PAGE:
Pre-engineering class at Gompers High School, 2009-2010:
Dissecting Wii Remotes and building a Secret Knock Detector
Initiated by two of my classmates (Lauren Grosberg and Ryan Field) and funded by IGERT, this program brought six Columbia engineering graduate students to an underfunded high school in the Bronx. In pairs, we devised a curriculum and taught electrical engineering once a week for five weeks. The class is a small group of students who are interested in pursuing a college program or career in engineering but have had little access to the field.
My partner, Mike Khalil, and I based our first unit on “reverse engineering”, the process of studying an existing device in order to understand how it works, to modify it, or to copy the design. We illustrated aspects of this process by giving each group a Wii remote to take apart, probe and modify. After a review on using a multimeter and soldering, the students “modded” their Wii remotes and eventually designed and built their own controllers, soldering new components to the Wii remote and using them to play Tetris. The students were enthusiastic and did very well with the project; most had successfully created a working controller by the end of our unit. For our detailed lesson plans, see the links at the right.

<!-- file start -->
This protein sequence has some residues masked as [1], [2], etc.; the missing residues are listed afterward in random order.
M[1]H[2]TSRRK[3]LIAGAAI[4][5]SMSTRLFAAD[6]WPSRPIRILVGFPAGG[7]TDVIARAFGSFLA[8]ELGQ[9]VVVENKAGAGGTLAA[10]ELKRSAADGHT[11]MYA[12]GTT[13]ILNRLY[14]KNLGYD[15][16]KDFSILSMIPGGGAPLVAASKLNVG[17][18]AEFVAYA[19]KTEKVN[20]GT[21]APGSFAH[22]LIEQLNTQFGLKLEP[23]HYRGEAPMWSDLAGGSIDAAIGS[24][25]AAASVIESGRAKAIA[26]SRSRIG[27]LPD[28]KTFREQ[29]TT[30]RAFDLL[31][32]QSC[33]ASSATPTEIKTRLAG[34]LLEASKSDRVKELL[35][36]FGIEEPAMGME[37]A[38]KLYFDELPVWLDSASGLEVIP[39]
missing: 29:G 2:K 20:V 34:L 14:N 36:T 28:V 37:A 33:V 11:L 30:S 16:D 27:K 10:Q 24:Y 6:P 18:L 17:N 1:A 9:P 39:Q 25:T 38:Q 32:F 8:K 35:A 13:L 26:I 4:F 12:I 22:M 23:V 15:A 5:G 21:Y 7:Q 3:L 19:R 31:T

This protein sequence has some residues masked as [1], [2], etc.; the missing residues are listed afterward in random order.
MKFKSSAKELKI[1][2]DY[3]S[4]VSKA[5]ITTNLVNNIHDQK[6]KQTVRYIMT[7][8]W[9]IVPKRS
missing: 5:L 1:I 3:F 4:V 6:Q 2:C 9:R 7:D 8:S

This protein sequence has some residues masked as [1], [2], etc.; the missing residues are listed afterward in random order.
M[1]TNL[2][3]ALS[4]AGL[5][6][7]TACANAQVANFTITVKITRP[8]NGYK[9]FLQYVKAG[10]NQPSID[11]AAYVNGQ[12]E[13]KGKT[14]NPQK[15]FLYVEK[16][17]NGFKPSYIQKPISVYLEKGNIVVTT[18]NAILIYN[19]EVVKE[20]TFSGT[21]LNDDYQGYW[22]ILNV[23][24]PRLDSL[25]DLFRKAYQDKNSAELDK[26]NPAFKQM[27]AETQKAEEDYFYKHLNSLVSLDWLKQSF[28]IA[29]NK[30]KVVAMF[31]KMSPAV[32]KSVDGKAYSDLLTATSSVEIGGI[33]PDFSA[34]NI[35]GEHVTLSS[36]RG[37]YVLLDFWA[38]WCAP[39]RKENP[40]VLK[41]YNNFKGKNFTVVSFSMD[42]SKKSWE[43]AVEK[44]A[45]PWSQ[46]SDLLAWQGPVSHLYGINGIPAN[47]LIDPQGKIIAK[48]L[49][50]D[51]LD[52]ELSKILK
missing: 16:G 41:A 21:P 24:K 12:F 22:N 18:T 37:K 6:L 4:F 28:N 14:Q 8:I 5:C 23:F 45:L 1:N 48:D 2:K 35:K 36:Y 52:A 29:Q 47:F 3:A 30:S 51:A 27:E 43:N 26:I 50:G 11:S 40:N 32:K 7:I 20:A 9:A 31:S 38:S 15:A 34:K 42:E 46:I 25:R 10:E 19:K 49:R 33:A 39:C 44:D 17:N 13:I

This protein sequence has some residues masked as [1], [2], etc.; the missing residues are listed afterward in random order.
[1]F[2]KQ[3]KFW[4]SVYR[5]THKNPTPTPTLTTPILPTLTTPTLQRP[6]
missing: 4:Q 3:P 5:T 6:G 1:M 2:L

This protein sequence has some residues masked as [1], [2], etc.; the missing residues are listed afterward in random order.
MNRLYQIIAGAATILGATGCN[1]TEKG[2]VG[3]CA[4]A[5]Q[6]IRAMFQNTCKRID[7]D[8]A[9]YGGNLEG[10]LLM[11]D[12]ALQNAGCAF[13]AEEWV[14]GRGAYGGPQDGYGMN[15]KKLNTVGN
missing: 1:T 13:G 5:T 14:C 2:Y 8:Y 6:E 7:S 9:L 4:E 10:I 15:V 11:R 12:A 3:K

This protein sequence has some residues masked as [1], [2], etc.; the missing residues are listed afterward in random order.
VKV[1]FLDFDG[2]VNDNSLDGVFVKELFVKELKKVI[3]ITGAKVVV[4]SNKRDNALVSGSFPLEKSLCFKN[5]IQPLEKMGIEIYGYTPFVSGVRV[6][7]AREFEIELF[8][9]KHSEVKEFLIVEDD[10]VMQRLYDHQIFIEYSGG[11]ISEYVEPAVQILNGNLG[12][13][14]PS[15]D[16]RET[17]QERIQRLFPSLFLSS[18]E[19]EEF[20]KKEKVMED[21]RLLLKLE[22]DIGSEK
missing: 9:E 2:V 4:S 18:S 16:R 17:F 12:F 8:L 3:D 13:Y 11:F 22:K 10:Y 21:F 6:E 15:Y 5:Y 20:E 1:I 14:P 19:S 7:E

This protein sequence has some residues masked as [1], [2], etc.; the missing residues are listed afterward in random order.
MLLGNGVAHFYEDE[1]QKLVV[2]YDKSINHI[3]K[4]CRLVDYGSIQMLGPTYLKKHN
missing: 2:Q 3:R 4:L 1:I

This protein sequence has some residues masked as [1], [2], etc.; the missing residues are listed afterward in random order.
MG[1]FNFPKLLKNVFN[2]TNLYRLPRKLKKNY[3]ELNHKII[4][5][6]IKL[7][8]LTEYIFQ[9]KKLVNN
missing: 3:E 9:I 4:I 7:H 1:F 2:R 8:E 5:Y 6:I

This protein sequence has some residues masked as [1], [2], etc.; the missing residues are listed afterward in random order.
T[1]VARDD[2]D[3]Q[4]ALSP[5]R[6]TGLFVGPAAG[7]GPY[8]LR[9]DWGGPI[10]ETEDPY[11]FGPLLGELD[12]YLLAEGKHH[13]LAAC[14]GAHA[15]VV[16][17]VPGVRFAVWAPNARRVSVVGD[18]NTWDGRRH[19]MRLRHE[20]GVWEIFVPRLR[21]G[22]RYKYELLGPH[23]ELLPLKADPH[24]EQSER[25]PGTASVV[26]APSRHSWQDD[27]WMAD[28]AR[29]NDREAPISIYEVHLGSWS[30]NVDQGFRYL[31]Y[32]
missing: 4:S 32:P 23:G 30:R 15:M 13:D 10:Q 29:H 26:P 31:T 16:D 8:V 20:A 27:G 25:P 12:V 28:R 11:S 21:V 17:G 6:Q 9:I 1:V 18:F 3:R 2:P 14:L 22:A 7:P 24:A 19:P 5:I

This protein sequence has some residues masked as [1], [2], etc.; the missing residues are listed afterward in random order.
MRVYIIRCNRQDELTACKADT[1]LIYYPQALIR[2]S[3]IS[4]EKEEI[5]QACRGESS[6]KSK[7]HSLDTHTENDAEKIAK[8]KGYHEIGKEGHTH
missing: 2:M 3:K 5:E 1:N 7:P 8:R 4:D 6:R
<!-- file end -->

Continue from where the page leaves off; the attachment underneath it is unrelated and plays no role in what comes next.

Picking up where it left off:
Our second unit used the Arduino, a low-cost programmable microcontroller, to teach students about programming. In this unit, students wired input and output modules to the Arduino and programmed a “secret knock detector.” When the Arduino detected a specific sequence of knocks on a door, it would unlatch an electric door lock and open the door.
For More Information:
See a Video of our Gompers students!
Our Lessons for the Programming Unit: